A few years ago, I got fed up with our noisy gas generator and decided to build a generator powered by renewable energy. My Colorado-based timber framing company often works on remote sites, so I wanted a portable unit that we could easily haul to the site and use to run our tools, and that could later be plugged into the finished structure to provide temporary power for lights and outlets. I don’t know much about electricity, though, so I enlisted my friend and colleague Mel Wright, of Greeley, Colo., to actually put the pieces together.

The heart of the system is an Outback 3,500-watt 24-volt DC/120-volt AC inverter (outbackpower.com), which is powered by four 220 amp-hour 6-volt absorption glass mat (AGM) batteries. The batteries are wired in series, which increases the voltage of the system to match the inverter. The batteries are charged with a pair of Kyocera 135-watt solar panels (kyocerasolar.com) and a 400-watt Air-X wind turbine (now called the Air 40, available from Primus Windpower) managed by a Morningstar PS-15 charge controller (morningstarcorp.com). Everything is mounted on a small trailer.

Power management. My system isn’t very big, but it keeps up with the needs of our two-man crew all day long, day in and day out, as long as we manage our power usage carefully. For example, the 3,500-watt inverter produces about 30 amps of continuous AC power (watts ÷ voltage = amps), which is plenty to run the basic power tools we use to cut our frames. But we can’t run heavy-duty tools like our chain mortiser and 16-inch circular saw at the same time without excessively draining the batteries or blowing a fuse. While fuses are easy to replace, and sunny Colorado days with a bit of wind recharge the batteries pretty quickly, this setup forces us to get into the good habit of planning ahead.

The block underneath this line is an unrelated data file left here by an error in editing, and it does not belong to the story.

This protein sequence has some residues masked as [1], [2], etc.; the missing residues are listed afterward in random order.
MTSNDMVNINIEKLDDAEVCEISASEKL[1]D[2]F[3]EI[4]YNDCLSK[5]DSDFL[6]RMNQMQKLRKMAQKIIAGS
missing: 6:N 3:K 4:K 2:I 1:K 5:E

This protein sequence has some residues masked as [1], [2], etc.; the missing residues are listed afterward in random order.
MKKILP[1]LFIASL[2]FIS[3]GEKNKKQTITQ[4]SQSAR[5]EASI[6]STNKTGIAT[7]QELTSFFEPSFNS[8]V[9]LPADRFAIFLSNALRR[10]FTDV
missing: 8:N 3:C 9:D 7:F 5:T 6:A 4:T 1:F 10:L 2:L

When we do run low on power, we break out the hand tools — slicks, chisels, layout tools, and the like — while the system recharges. I actually see that as a good excuse to get my hands on the wood again, dive in deep, and remind myself why timber framing is just such a wonderful way to make a living. But if we wanted to expand the system and add more capacity, Mel tells me that the first thing he would do is add more solar panels. The two that we have now produce about 5 1/2 amps per hour each (135 watts ÷ 24 volts = 5.6 amps). In theory, if we were to use about half the total amp hours stored in the batteries, it would take about 10 hours for the panels to recharge them (though remember that the wind generator also helps charge the batteries). Doubling the number of solar panels would cut our charging time roughly in half. We could also add more batteries, since the input capacity of our inverter is 300 amps at 24 volts.

As voltage in the batteries drops, power available to the inverter drops too, which makes energy management critical; otherwise, you would have to make the system much bigger to keep everything working at the same pace. As configured, my system would not keep up with a typical framing crew with a compressor, chop saws, and nail guns, but it works wonderfully for my small company.

Cost. I found the wind generator on Craigslist, but all of the parts can be found either at Home Depot or online. Our cost to build it was about $4,000, with the inverter — a top-of-the-line unit that can provide power for a small house — accounting for probably 50% of the total cost. I’m not sure what has happened to the price of inverters over the past five or six years, but the price for solar panels has dropped dramatically since we built our system, so a more powerful system could probably be built for about the same cost.

Right now, Mel is reconfiguring the generator. When we built the unit, all of the batteries and hardware went into a single box, which made it too heavy to lift and move around easily. Mel is breaking the components down into smaller modules so that one or two guys can maneuver things around more easily. There are less expensive ways to get power, but none feels as good as plugging into the sun and wind.

Steven Rundquist owns Brewster Timber Frame Co. in Bellvue, Colo.